THE BUSINESS OF BOXING

AVOIDING BURNOUT

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Burnout in amateur boxing is very common.  Often promising young boxers lose sight of their goal to be an amateur champion simply because of too many fights or boredom.
 
This article was reprinted with permission courtesy of the Gazette.Net Maryland's Community Newspapers.  Read about how these young athletes and their coaches manage one of the most common ailment in our sport, "BURNOUT!"
 
This article was originally published May 11, 2006.
 

Avoiding Burnout

 


Boxers at the top of the professional ranks may only fight once per year.

On the flip side, ask an amateur fighter when was his last fight and chances are the date will be recent.

Not many county amateur boxers have lulls in action like Capitol Heights phenom Gary Russell, who cannot find a local to challenge him.

Most young boxers will be busy in the next few weeks, as the 2006 Junior Olympic Tournament Potomac Valley Association championships took place Saturday at Sugar Ray Leonard Boxing in Palmer Park. SRL will also host the Junior Olympics East Central Regional, May 19-21.

In a sport as physically demanding as boxing, the risk for burnout is a concern for local athletes and trainers. Just ask boxing veteran Sam Garrett, who teaches boxing to youths in Seat Pleasant and also assists in several county gyms.

‘‘Burnout is on the minds of coaches a whole lot,” Garrett said. ‘‘If the fighter is boxing too much and not taking time out for himself. That can happen. You have to let him do things that he likes. You can’t just bring a kid in every day. Even professional fighters take some time off. It’s a different generation nowadays.”

Garrett alluded to past times when Sugar Ray Leonard, himself, was an amateur and before, when the fighters were constantly in the gym either training, sparring or competing.

But today’s society is much different. Young athletes have more things to take up their time.

And once fighters reach adolescence, they have even more distractions. Beech Road Boxing’s Alantez Fox is living the life of a county amateur.

‘‘It’s a lot of things going on right now,” said Fox, 14, and a 4.0 student at Shugart Middle School in Temple Hills. ‘‘You have your school work that can make you very tired, then you might have a girlfriend or something. I find myself more burned out from school than boxing, though. It might be a day when you want to hang out with your friends. It’s a lot of things other than boxing.”

The Golden Gloves of America just wrapped up its national championships last month. The series of Golden Gloves bouts lasted more than a month, which means that a number of fighters — especially if they advanced — may have fought three to six times in a month, not to mention all the training necessary to prepare to fight.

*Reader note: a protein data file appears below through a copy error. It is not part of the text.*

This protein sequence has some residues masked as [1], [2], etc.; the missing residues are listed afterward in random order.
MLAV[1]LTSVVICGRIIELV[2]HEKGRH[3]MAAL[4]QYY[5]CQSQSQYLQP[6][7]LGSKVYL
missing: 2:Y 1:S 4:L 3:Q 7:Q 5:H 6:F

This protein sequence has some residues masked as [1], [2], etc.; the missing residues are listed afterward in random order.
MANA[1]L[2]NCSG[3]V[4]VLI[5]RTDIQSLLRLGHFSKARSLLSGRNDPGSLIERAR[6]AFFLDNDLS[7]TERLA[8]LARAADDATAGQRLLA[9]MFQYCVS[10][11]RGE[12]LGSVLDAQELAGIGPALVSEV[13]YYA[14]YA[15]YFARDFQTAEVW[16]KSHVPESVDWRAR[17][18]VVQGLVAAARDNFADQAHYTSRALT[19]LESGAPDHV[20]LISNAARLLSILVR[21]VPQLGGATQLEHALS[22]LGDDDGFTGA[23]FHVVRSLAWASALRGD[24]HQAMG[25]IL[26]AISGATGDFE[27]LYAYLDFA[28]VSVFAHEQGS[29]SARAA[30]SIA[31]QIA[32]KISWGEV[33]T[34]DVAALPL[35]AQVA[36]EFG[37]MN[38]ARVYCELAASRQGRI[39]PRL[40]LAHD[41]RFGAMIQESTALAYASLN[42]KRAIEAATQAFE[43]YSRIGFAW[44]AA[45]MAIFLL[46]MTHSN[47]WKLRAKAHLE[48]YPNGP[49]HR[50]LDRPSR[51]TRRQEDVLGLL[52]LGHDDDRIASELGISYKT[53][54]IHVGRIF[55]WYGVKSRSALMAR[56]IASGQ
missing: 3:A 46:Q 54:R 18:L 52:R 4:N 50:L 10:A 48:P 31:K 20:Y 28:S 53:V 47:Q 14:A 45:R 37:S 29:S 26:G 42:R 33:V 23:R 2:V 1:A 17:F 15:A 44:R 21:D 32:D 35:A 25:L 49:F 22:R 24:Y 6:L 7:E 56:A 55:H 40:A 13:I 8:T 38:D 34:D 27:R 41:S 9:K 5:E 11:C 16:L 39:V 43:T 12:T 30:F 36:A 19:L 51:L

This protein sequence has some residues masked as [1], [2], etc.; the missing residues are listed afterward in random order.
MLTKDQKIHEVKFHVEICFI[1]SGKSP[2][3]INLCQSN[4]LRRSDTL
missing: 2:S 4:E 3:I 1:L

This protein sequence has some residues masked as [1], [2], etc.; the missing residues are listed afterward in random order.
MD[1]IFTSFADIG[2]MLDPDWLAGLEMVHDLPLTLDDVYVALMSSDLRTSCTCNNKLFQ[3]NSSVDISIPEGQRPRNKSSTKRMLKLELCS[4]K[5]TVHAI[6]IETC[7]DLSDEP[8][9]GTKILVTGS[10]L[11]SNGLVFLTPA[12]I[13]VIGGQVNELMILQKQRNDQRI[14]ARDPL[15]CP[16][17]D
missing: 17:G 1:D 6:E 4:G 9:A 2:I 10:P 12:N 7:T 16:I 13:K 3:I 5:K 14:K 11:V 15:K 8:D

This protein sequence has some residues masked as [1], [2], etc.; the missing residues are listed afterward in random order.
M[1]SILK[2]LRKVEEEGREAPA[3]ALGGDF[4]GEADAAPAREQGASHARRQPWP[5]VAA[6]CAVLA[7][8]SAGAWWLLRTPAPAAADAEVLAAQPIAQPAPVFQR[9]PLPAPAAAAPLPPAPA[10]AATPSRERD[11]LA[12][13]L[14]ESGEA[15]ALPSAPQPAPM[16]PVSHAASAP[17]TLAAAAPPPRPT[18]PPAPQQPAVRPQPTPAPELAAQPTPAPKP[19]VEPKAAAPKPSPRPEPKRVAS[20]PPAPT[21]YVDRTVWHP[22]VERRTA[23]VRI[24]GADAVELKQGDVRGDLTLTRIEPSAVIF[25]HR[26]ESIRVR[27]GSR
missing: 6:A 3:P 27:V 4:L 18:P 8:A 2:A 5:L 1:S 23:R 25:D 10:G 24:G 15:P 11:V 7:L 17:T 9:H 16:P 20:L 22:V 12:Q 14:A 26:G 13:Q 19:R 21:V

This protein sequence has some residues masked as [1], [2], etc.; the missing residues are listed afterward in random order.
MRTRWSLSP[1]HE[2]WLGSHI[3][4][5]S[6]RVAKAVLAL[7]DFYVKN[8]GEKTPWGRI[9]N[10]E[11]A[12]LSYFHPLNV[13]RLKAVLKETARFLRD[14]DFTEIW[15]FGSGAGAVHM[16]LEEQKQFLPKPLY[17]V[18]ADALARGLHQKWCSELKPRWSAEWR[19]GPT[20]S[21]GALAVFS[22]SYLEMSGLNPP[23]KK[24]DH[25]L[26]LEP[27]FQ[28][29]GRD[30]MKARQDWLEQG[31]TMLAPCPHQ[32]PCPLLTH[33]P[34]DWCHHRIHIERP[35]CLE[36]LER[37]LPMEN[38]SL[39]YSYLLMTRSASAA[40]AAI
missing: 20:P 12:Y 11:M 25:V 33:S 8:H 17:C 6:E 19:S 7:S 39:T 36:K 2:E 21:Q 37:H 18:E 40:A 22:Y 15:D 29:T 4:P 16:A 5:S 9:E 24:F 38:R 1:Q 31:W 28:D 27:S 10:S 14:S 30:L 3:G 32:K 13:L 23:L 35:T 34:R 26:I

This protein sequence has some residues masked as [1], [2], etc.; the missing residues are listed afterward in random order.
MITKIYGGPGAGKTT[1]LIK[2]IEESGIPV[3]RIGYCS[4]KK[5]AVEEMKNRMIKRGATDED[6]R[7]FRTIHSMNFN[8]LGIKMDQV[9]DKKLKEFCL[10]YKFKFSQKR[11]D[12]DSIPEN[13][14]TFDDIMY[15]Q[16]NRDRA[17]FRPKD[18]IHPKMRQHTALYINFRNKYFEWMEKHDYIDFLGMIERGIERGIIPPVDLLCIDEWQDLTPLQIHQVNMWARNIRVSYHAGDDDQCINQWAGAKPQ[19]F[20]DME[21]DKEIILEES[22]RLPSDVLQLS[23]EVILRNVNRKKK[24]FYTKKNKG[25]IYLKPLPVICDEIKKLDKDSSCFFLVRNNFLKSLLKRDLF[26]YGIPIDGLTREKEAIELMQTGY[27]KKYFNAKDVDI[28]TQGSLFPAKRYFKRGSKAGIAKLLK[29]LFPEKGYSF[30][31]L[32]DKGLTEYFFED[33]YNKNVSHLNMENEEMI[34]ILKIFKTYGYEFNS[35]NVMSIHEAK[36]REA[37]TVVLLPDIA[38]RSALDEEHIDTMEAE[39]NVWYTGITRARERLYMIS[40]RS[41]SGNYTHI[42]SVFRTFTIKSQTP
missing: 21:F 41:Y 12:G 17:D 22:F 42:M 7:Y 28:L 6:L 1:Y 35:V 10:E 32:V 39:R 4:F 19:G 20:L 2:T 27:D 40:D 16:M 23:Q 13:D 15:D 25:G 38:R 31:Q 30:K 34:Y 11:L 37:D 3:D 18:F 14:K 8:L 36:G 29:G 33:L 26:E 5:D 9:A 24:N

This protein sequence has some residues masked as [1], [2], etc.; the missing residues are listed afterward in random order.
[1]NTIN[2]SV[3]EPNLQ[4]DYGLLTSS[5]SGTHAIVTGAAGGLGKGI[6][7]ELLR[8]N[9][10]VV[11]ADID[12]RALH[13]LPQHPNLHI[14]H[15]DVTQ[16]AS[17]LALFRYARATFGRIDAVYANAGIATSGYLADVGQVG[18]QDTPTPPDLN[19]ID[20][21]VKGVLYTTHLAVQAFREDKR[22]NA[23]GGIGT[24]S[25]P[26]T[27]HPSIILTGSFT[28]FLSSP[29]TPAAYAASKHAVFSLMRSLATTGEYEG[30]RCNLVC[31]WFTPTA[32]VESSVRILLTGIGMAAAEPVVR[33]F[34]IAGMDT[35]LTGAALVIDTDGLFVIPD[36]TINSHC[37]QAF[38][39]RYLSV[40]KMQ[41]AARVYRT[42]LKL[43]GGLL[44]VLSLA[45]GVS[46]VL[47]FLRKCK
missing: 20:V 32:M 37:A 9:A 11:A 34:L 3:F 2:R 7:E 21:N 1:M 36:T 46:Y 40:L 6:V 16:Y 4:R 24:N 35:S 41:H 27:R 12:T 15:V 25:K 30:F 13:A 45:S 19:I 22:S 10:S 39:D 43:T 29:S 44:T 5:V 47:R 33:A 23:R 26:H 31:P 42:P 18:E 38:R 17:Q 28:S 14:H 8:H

PVA official Brenda Davis, whose husband Adrian Davis is head trainer of Round One Boxing, said coaches can make a difference in keeping their fighters fresh.

‘‘I don’t think there’s much of a chance for burnout if a fighter is brought along right,” Davis said. ‘‘If a coach knows what they are doing, they have activities for them to do outside of the ring. Young people tend to stray away if they feel burned out or get bored with the sport. As a good coach, you know which tournaments to put them in and which to pull them out of. You can get your fighter hurt.”

During the time a coach begins to train a boxer, a type of bond is formed. Many times that bond is unspoken, and could prove vital in training and planning.

‘‘In terms of knowing your fighter, it’s a mixed bag of coaches,” said Andrew Council, a coach at Fit 2 Fight. ‘‘Some of them do, some of them don’t. It’s a couple of good coaches that really understand the game. Not knowing your fighter usually results from not spending enough time with that fighter. If you spend time with that fighter, you learn his tendencies. You can look in their eyes and tell if he might be drained that day.”

Every fighter is different. Heavyweights train differently from lightweights. Fit 2 Fight’s Darious Moten said he and his coach are familiar with his capabilities and limits. Fox said his father and coach, Troy, can tell by the way he’s hitting the boxing mitts and the sharpness of his shots. Alantez Fox said he does not have to say a word.

‘‘Sometimes you can get burned out. My coach can tell when I’m tired,” Moten said. ‘‘Sometimes boxing gets boring. But I never find myself tired of boxing. Sometimes I might want to stay home one day. If I don’t feel up to it, I just tell my father that I don’t want to go. I’m never scared of telling my coach I don’t want to go at it. Maybe sometimes on the weekend, I may want to do something. I feel that is my time.”

E-mail Terron Hampton at thampton@gazette.net.

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